Research suggests that dogs can indeed tell when you’re lying to them. Researcher tested whether dogs followed the advice of a person that was lying to them and found that many dogs did the opposite of the advice when they were being lied to.
Recall a time you told a lie. Do you have a secret chocolate stash in your room that your parents know nothing about? Or did you ever tell false stories about your achievements to your friends? Most of us have lied at some point in our lives. It could have been because we didn’t want to hurt someone’s feelings or we perhaps we just didn’t want to face the consequences of failing our exams.
It is impossible to get out of all those lies without being caught. People usually only consider this when doing it to other people, but what about animals? Have you ever wondered if your dogs could tell when you’re lying to them? Would this make you think twice next time before you fake-throw the ball to your dog?
Interestingly, there seems to be a way to test this out in animals.
Recommended Video for you:
What is the Sally-Anne Test?
The Sally-Anne test involves a girl named Sally putting a marble inside a basket. Another girl named Anne then takes the marble and puts it inside a box when Sally isn’t there. We would assume that when Sally comes back, she will look into the basket, because she didn’t see what Anne did. This test is used to understand how children apply the concept of different perspectives and logic. Those who pass the test will expect Sally to look into her basket, even though they know the marble is in the box.
Researchers utilize this same concept in various ways to find out if animals can understand when someone is lying. One can only imagine that dogs might be good at this, as they seem to show a good understanding of human behavior. After all, a dog is “man’s best friend”.
To do this in dogs, scientists often use food as a motivator. They also change other parts of the test, since you can’t “ask” dogs to tell you what Sally thinks. In one study, researchers hid food inside one of two buckets and had person 1 (‘Sally’) show them the right bucket. They then changed things up by making person 2 (‘Anne’) switch the food either in front of Sally or when Sally wasn’t there. A lot of dogs went towards wherever the food was, irrespective of Sally’s advice.
Surprisingly, however, most dogs that followed Sally’s advice only did so if Sally wasn’t aware of this switch.
Accordingly, the authors of the study told Live Science, “Because more dogs refused to follow a human informant who knows where food is (in contrast to one who didn’t know), but still points to the empty cup, we thought the dogs might have understood her suggestion as ‘deceptive’.”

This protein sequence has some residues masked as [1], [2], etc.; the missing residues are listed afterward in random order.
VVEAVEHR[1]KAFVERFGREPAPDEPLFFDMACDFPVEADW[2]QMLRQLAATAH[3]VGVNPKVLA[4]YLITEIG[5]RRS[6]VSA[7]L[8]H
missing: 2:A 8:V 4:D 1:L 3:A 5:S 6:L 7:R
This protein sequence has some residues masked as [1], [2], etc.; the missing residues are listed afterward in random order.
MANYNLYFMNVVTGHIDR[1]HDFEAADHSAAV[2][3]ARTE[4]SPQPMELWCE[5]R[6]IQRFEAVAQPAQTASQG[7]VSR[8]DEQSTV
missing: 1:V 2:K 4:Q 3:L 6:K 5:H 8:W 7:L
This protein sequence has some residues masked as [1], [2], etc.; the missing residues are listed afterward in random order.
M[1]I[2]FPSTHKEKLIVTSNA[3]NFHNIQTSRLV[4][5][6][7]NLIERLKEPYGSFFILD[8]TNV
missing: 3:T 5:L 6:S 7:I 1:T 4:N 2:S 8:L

This may mean that the dogs can tell if you’re lying, though it must be pointed out that there could be other reasons we aren’t aware of why all the dogs didn’t go for food. This line of research needs more attention. That said, there is a possibility that dogs might be able to pick out the liars among us, a fact we might want to consider next time we shake an invisible treat in our hand.
What other factors could influence dogs’ behavior?
The same study on dogs also went on to investigate if the breed type matters. Interestingly, they found that border collies picked the empty bucket if the person wasn’t aware of the switch. Terriers, on the other hand, did the exact opposite, and usually went to the food, regardless of what the person encouraged. This might be because different breeds have different personalities, and border collies are said to be more cooperative. Hence, they might be more understanding of human nature.
Also, if the dogs seemingly ‘trust’ complete strangers in these types of studies, we can only imagine what they would be like with their owners. It is believed that dogs not only love their owners unconditionally, but also trust their owners implicitly. They trust you to feed them every day and take care of them.
These dogs in the study might have trusted their owners’ suggestions even more than the experimenters.
It goes to show that these animals depend on you to love them, just like any child. Therefore, intentionally lying to them might not be the best way to go.
A Final Word
Having the ability to distinguish lies from the truth would be a big advantage for dogs attempting to survive among humans. If they can tell when you lie to them about where food is, they can quickly sniff around and get to their food. Otherwise, they would just be wasting time following useless and false human directions. It makes sense to assume that the evolution of such behaviors might be present in non-humans too. We must do more research on this before we establish a definite answer, but it is very likely that dogs can understand human motives.
So, the next time you try to fool your dog, just remember that they might be onto you, just like your mother knows about the hidden chocolate stash you have in your room!